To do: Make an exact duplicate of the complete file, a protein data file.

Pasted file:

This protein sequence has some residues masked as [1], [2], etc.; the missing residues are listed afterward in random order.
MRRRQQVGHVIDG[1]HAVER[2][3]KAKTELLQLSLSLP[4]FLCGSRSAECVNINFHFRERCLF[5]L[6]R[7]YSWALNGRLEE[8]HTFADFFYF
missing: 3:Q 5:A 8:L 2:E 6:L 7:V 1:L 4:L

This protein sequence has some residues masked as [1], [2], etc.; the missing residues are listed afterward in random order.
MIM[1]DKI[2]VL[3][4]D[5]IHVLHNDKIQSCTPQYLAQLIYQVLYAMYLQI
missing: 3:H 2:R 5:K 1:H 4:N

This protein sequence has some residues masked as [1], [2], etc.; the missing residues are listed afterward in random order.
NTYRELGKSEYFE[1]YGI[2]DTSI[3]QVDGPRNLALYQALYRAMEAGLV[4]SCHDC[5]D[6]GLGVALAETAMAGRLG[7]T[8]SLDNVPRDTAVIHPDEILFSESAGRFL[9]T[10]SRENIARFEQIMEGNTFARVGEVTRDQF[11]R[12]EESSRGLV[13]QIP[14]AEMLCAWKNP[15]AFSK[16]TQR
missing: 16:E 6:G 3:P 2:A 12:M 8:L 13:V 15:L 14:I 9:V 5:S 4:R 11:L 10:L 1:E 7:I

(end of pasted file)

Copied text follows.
This protein sequence has some residues masked as [1], [2], etc.; the missing residues are listed afterward in random order.
MRRRQQVGHVIDG[1]HAVER[2][3]KAKTELLQLSLSLP[4]FLCGSRSAECVNINFHFRERCLF[5]L[6]R[7]YSWALNGRLEE[8]HTFADFFYF
missing: 3:Q 5:A 8:L 2:E 6:L 7:V 1:L 4:L

This protein sequence has some residues masked as [1], [2], etc.; the missing residues are listed afterward in random order.
MIM[1]DKI[2]VL[3][4]D[5]IHVLHNDKIQSCTPQYLAQLIYQVLYAMYLQI
missing: 3:H 2:R 5:K 1:H 4:N

This protein sequence has some residues masked as [1], [2], etc.; the missing residues are listed afterward in random order.
NTYRELGKSEYFE[1]YGI[2]DTSI[3]QVDGPRNLALYQALYRAMEAGLV[4]SCHDC[5]D[6]GLGVALAETAMAGRLG[7]T[8]SLDNVPRDTAVIHPDEILFSESAGRFL[9]T[10]SRENIARFEQIMEGNTFARVGEVTRDQF[11]R[12]EESSRGLV[13]QIP[14]AEMLCAWKNP[15]AFSK[16]TQR
missing: 16:E 6:G 3:P 2:A 12:M 8:L 13:V 15:L 14:I 9:V 5:S 4:R 11:L 10:L 1:E 7:I